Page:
TOOELE ARMY DEPOT, Utah — A Soviet delegation inspected the United States' largest chemical weapons arsenal Thursday as part of a joint superpower program to help pave the way for a treaty on chemical weapons.
The head of the Soviet group predicted that a weapons limitation agreement could come soon, but his U.S. counterpart said potential stumbling blocks remain.
The team of six scientists and diplomats led by Yuri K. Nazarkin, ambassador to the Disarmament Conference in Geneva, was allowed to view each type of chemical weapon and agent stored at the depot.
Today, the Soviets are to observe the Chemical Agent Munitions Disposal System, a self-contained incineration plant, where about 38,000 weapons, most of them made during the 1950s and '60s, have been destroyed since 1979.
A U.S. team, led by Ambassador Max Friedersdorf, last month visited a facility in Shikhany, in the northern region of the Russian Federation, where Soviet chemical weapons are destroyed.
"We believe this exchange of visits facilitates the atmosphere of confidence at negotiations on chemical weapons, which are now at final stage," Nazarkin said.
But Friedersdorf discounted the Soviet statement, saying Nazarkin has been making such remarks since mid-summer in an apparent effort to influence congressional action on production of a new generation of binary weapons.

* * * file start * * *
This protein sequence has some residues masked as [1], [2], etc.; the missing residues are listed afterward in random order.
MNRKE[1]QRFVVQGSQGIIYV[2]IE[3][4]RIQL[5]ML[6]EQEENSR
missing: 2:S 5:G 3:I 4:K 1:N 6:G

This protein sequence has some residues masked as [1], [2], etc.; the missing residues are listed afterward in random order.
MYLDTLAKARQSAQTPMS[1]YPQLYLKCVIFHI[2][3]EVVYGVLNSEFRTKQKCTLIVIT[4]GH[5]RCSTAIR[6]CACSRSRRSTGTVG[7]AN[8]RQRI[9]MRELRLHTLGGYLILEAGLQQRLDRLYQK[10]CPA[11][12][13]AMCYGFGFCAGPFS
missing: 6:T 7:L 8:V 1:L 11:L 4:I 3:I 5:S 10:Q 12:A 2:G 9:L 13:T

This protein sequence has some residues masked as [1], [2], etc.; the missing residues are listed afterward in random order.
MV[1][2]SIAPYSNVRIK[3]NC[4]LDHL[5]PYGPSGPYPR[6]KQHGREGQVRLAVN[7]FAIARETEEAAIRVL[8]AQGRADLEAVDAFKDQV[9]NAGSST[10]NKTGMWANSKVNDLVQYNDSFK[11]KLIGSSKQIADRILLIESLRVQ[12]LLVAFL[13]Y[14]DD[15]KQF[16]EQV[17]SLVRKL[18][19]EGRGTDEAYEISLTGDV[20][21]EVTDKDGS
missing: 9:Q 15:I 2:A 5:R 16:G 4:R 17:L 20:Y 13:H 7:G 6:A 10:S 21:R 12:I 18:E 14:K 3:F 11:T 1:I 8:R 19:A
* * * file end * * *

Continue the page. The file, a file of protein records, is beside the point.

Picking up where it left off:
"I think that's overly optimistic," Friedersdorf said. "There has been progress this year, but there remains an awful lot of detail before a treaty can be concluded."
"It's going to be very difficult to sign a treaty" without on-site inspection at any facility within 48 hours of a request, he said, and without knowing what types and amounts of chemical weapons the Soviets have produced and where they are stored.
The visits to Shikhany and to the Tooele Army Depot in the western Utah desert are aimed at letting each superpower verify that the other has the ability to destroy its stockpiles of deadly agents and is carrying out the process.
A proposed U.N. ban on chemical weapons has been under discussion for more than a decade, but the progress on reaching agreement has been held up by problems with verifying compliance, the State Department has said.